In his debut novel, A Gathering of Spies
, John Altman delivers an old-fashioned page-turner, energetically told. Katarina Heinrich is a beautiful Nazi spy living in deep cover as the wife of a Princeton professor. When her husband is hired to help develop the atomic bomb in Los Alamos, Catherine, as she is known, uncovers the secret and resolves to carry it to Germany at all costs.
A Gathering of Spies fuses the plots of Katarina and a British double agent, Winterbotham, whose wife is incarcerated in a Polish prison camp. Winterbotham believes he will do anything to obtain her freedom. Does that include trading the Allies' greatest secrets? In an exciting role reversal, Katarina is the superhuman agent capable of storming a British stronghold and retrieving a high-ranking German prisoner. Winterbotham, by contrast, is cerebral and unknown even to himself. His secret plots are revealed subtly.
If there is a flaw in A Gathering of Spies, it is that Altman's plots get too intertwined. You might find yourself having to reread passages to get the buried implications. But Altman never commits the cardinal sin of obscuring important clues only to illuminate them in the last pages for the aha! conclusion. A Gathering of Spies represents titans like Einstein, Roosevelt, Churchill, and Hitler with casual confidence--there to remind us that the stakes of this mystery are nothing less than the fate of the world. --Kathi Inman Berens
From Publishers Weekly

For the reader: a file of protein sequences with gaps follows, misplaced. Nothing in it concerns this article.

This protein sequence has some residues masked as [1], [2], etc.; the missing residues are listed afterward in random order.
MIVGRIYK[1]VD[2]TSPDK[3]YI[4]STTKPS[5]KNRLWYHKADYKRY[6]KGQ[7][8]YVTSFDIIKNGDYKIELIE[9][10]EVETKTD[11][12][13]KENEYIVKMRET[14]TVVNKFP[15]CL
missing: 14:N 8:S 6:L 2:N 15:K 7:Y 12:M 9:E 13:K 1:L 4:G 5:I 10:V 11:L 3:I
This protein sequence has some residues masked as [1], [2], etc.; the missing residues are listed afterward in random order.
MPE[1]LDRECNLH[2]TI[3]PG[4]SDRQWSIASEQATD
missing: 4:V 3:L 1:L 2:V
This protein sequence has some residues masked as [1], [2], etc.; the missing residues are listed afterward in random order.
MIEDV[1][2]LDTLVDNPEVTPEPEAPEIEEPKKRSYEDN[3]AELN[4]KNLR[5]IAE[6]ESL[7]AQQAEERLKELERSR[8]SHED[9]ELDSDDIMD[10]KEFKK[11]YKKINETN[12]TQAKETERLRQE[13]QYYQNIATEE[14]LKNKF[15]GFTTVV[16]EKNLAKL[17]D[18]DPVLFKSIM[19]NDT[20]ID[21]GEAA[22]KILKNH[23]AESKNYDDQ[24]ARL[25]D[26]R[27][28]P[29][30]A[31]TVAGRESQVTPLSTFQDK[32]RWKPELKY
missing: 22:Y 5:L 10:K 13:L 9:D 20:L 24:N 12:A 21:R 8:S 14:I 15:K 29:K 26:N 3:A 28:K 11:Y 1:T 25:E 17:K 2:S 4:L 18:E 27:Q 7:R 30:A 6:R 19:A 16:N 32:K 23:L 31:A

This atmospheric debut thriller smells deliciously of Hitchcock and 1940s British spy films. Beautiful Catherine Danielson Carter is really Katarina Heinrich, a Nazi spy who has gone deep undercover, found work as a housekeeper in Princeton, N.J., and married her employer. As the wife of aging nuclear scientist Richard Carter, Katarina is able to get work at a federal shipbuilding plant. Her instincts are aroused when her husband is invited to work on the Manhattan Project in Los Alamos, N.M. Taking advantage of her situation, Katarina finds a letter from Albert Einstein that details the plans for the A-bomb. Galvanized into action, she murders her way to several new identities in her quest to get her information to London, where her former lover and fellow agent, Fritz Meissner, is stationed. Fritz has ostensibly been recruited by the British as a double agent working for Operation Double Cross, feeding misinformation to the Germans. The Americans discover Katarina's true identity and trail her to England, where they warn Andrew Taylor, head of MI5. He, in turn, recruits brilliant Prof. Harry Winterbotham to expose Fritz and aid in the search for Katarina. Winterbotham agrees to help, while hatching a secret plan to rescue his Jewish wife, who is trapped in Poland. In painting a perfect WWII British setting complete with quirky characters reeking of mutton and pipe tobacco, Altman belies his U.S. origins. But throw in Admiral Canaris's plot to assassinate Hitler, a double- or triple-cross in every chapter, covert Nazi submarines, a lighthouse and a plethora of bodies, and you get an irresistible page-turner from a welcome new voice in the genre. 75,000 first printing; $100,000 ad/promo; foreign rights sold in Italy and the Netherlands. (July)
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